Exploratory Analyses of Efficacy Data From Schizophrenia Trials in Support of New Drug Applications Submitted to the US Food and Drug Administration
ABSTRACT There has been concern about a high rate of placebo response and a decline in treatment effect over time in schizophrenia trials as well as the implications of increasing conduct of such trials outside North America. This report explores differences in efficacy data over an 18-year period from randomized placebo-controlled trials submitted in support of new drug applications (NDAs) for the treatment of schizophrenia and differences in results between trials conducted in North America and elsewhere.
Clinical trial data that were submitted to the US Food and Drug Administration (FDA) as part of NDAs for the indication of schizophrenia between 1991 and 2009.
Efficacy data were compiled from 32 clinical trials with 11,567 evaluable patients with schizophrenia. Data from completed, randomized, multicenter, double-blind, placebo-controlled, 4- to 8-week clinical trials in adult patients diagnosed with schizophrenia according to DSM-III or DSM-IV criteria were included.
Baseline demographic and disease characteristics, including mean Positive and Negative Syndrome Scale (PANSS) total scores, were summarized and compared between North American and multiregional trials. Mean change from baseline to endpoint in PANSS total scores was utilized as the primary outcome of interest. We explored differences in treatment effect and success rate of these trials based on when and where the studies were conducted, sample size, trial duration, and baseline patient characteristics.
Twenty-one of the 32 trials were conducted solely in North America, and 11 were carried out in multiple regions. Of those 11 multiregional trials, 2 were conducted exclusively in foreign countries. Although the observed responses (change from baseline) in placebo and drug-treated groups in multiregional trials tended to be larger than in North American trials, the treatment effects (drug-placebo difference) were -9 and -8 PANSS units for North American and multiregional trials, respectively. When time of trial conduct was taken into account, an increasing placebo response and a diminishing treatment effect over time were observed in North American trials from -10.8 PANSS units for the first period (1991-1998) to -6.0 PANSS units for the later period (1999-2008). The overall trial success rate over the almost 2 decades was 78%, declining slightly in trials conducted after 1999, the time period during which multiregional trials were first conducted (74% for 1999-2008 vs 85% for 1991-1998), despite increasing sample sizes in the later period. The mean baseline PANSS total score was in the range of 87-100 for most of these trials. Trials in patients with higher mean baseline PANSS total scores tended to show larger treatment effects than those in patients with lower scores. The mean body weight and body mass index (BMI) were higher in patients in North American trials and North America-predominant multiregional trials compared to those in foreign-predominant multiregional trials (mean body weights of 85 kg and 81 kg vs 72 kg, and BMIs of 29 and 27 vs 25, respectively). Treatment effects decreased as body weights increased, especially in North American trials. In foreign-predominant multiregional trials, there were higher proportions of women than in North American trials and North America-predominant multiregional trials (40% vs 22% and 27%, respectively) and a relatively larger proportion of Asians (21% vs 1% and 8%, respectively).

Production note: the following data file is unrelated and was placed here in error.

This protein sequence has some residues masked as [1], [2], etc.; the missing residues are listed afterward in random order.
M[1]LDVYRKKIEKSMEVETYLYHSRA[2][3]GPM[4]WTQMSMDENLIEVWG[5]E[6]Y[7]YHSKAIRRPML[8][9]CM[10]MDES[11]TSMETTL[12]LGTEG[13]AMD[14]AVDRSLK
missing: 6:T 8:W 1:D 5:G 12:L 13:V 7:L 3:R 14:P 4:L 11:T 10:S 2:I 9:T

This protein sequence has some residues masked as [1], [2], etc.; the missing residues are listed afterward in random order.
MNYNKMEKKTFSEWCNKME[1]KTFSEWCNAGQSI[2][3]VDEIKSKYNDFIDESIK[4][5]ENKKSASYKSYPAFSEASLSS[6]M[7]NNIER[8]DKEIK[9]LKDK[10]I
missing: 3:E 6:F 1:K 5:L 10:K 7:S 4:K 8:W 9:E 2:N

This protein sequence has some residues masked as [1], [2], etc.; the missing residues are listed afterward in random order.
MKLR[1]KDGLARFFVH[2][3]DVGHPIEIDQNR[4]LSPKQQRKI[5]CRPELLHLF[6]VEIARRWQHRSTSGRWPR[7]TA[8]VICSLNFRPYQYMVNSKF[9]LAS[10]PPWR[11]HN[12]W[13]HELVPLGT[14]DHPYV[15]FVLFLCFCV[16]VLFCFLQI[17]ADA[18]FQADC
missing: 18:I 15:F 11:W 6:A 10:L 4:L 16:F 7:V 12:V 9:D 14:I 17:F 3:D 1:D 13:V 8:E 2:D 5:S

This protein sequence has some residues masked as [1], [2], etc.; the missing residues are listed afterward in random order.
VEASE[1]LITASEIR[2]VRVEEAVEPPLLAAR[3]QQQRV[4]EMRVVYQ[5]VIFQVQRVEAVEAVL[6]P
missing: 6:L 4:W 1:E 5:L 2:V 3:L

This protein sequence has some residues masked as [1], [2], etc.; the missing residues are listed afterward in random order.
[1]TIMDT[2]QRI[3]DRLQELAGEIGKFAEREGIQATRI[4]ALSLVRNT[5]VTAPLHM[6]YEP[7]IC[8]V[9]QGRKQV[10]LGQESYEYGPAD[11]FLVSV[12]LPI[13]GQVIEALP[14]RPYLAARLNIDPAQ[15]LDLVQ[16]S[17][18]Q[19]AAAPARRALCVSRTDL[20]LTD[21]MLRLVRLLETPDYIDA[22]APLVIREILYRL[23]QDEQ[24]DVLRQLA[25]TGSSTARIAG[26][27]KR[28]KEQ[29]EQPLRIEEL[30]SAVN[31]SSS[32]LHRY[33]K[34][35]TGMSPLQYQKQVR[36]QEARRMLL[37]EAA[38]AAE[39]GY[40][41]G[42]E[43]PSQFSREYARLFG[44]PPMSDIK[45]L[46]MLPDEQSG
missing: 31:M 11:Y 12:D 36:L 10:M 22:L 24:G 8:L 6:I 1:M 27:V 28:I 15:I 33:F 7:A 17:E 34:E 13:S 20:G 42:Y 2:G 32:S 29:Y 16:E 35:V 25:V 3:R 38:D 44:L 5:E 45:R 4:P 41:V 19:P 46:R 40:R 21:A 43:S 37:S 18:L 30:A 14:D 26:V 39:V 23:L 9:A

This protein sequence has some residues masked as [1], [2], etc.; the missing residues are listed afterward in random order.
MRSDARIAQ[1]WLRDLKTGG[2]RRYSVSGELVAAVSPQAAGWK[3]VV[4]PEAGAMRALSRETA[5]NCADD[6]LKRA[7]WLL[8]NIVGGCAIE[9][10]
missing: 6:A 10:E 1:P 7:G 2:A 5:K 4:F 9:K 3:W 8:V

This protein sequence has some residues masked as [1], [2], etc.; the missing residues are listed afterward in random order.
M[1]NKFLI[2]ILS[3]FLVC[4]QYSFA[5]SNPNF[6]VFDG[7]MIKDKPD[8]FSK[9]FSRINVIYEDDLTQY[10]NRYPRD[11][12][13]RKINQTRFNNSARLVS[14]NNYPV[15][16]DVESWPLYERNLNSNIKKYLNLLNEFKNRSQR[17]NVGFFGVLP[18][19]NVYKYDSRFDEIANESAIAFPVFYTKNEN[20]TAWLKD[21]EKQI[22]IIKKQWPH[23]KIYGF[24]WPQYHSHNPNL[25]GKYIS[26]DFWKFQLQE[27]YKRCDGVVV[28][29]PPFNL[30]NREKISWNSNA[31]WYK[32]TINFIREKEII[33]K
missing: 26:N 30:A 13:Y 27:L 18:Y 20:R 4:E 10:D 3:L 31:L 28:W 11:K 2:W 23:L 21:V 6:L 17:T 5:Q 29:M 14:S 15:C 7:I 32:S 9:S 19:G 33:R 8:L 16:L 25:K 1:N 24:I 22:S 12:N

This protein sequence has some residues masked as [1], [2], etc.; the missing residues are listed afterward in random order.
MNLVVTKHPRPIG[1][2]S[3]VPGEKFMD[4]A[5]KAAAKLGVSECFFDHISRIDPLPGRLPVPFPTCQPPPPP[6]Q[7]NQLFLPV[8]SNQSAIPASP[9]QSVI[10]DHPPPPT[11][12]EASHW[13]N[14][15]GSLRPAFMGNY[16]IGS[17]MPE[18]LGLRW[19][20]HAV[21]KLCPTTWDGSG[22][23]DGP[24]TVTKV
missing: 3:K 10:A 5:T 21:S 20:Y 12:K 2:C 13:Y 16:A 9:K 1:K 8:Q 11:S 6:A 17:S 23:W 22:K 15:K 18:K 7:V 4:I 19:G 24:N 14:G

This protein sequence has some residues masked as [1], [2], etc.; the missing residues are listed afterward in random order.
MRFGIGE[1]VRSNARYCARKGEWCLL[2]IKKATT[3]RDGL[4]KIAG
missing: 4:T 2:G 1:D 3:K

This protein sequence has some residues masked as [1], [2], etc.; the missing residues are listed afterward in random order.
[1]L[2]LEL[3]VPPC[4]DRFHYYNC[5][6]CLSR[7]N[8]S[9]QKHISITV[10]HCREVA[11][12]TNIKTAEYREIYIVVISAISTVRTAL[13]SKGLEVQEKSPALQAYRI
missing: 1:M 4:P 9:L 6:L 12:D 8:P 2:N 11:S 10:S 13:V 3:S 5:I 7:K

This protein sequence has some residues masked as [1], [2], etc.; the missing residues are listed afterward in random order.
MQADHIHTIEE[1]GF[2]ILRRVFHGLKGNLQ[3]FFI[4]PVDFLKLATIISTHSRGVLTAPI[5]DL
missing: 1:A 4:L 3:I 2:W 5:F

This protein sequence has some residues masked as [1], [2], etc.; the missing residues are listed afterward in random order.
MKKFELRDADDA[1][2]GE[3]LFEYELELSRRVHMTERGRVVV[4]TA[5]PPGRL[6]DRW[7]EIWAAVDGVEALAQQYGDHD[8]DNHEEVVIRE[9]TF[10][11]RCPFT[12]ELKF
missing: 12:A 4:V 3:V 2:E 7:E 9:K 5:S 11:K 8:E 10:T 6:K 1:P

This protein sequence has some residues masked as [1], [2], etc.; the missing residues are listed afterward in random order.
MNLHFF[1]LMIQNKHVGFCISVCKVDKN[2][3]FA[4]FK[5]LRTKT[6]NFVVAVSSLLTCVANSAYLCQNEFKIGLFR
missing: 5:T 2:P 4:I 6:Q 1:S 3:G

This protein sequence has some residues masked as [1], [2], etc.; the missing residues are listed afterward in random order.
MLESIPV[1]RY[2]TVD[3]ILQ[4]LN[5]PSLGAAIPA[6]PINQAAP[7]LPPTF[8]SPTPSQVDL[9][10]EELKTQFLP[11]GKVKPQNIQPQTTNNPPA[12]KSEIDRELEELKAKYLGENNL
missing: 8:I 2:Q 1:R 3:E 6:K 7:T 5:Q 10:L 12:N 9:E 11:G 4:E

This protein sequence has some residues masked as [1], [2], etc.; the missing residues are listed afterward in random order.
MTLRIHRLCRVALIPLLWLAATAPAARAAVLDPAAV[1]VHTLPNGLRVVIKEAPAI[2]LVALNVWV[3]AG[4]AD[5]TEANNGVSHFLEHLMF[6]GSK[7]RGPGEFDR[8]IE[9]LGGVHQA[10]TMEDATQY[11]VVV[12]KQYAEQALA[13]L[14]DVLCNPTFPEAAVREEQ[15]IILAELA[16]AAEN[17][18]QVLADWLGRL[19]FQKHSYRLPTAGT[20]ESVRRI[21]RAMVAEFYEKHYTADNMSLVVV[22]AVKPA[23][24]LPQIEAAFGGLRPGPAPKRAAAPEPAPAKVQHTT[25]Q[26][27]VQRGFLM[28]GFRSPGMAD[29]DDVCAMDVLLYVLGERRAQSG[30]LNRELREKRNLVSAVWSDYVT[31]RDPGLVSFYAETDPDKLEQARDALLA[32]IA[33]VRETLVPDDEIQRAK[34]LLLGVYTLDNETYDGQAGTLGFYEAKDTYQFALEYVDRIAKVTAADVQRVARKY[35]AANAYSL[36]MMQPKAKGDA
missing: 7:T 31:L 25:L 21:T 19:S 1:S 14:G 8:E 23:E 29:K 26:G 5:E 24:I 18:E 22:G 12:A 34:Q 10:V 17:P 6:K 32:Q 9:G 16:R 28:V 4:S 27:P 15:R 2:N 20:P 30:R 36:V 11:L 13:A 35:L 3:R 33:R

A high and increasing placebo response and a declining treatment effect are of great concern in schizophrenia trials conducted in North America. In this era of global clinical trials, close attention is needed to the design and conduct of these trials.
- SourceAvailable from: Tamar Dina Wohlfarth
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- "Similar differences were previously reported by Khin et al. (2012). However there are contradicting results regarding the impact of race on efficacy of pharmacological treatment of schizophrenia (Teo et al., 2013; Bersani et al., 2011; Bigos et al., 2011; Stauffer et al., 2010; Ciliberto et al., 2005). "